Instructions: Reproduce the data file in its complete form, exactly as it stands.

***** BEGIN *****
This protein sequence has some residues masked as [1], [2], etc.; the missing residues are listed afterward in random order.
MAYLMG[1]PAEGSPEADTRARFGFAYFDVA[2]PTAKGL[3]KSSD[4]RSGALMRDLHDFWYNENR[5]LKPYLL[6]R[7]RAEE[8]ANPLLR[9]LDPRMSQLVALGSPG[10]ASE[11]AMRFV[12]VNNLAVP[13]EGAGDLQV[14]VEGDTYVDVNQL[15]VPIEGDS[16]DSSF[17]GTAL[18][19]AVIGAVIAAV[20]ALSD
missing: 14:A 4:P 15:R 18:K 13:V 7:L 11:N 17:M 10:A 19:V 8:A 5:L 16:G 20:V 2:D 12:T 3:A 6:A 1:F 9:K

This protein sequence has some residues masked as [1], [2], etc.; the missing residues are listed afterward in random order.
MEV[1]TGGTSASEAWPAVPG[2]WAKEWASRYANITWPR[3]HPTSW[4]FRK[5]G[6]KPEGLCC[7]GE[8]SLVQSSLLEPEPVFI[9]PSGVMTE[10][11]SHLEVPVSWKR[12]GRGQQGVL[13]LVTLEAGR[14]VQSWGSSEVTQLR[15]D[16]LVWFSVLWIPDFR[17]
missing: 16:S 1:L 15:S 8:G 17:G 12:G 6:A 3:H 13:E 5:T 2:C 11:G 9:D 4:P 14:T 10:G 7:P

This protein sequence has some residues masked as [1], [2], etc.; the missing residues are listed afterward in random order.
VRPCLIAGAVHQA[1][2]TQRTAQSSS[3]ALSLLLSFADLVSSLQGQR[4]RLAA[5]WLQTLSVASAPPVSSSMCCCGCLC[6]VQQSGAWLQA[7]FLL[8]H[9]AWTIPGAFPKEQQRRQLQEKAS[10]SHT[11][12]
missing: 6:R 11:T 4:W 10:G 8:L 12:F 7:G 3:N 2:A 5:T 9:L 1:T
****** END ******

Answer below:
This protein sequence has some residues masked as [1], [2], etc.; the missing residues are listed afterward in random order.
MAYLMG[1]PAEGSPEADTRARFGFAYFDVA[2]PTAKGL[3]KSSD[4]RSGALMRDLHDFWYNENR[5]LKPYLL[6]R[7]RAEE[8]ANPLLR[9]LDPRMSQLVALGSPG[10]ASE[11]AMRFV[12]VNNLAVP[13]EGAGDLQV[14]VEGDTYVDVNQL[15]VPIEGDS[16]DSSF[17]GTAL[18][19]AVIGAVIAAV[20]ALSD
missing: 14:A 4:P 15:R 18:K 13:V 7:L 11:N 17:M 10:A 19:V 8:A 5:L 16:G 20:V 2:D 12:T 3:A 6:A 1:F 9:K

This protein sequence has some residues masked as [1], [2], etc.; the missing residues are listed afterward in random order.
MEV[1]TGGTSASEAWPAVPG[2]WAKEWASRYANITWPR[3]HPTSW[4]FRK[5]G[6]KPEGLCC[7]GE[8]SLVQSSLLEPEPVFI[9]PSGVMTE[10][11]SHLEVPVSWKR[12]GRGQQGVL[13]LVTLEAGR[14]VQSWGSSEVTQLR[15]D[16]LVWFSVLWIPDFR[17]
missing: 16:S 1:L 15:S 8:G 17:G 12:G 6:A 3:H 13:E 5:T 2:C 11:G 9:D 4:P 14:T 10:G 7:P

This protein sequence has some residues masked as [1], [2], etc.; the missing residues are listed afterward in random order.
VRPCLIAGAVHQA[1][2]TQRTAQSSS[3]ALSLLLSFADLVSSLQGQR[4]RLAA[5]WLQTLSVASAPPVSSSMCCCGCLC[6]VQQSGAWLQA[7]FLL[8]H[9]AWTIPGAFPKEQQRRQLQEKAS[10]SHT[11][12]
missing: 6:R 11:T 4:W 10:G 8:L 12:F 7:G 3:N 2:A 5:T 9:L 1:T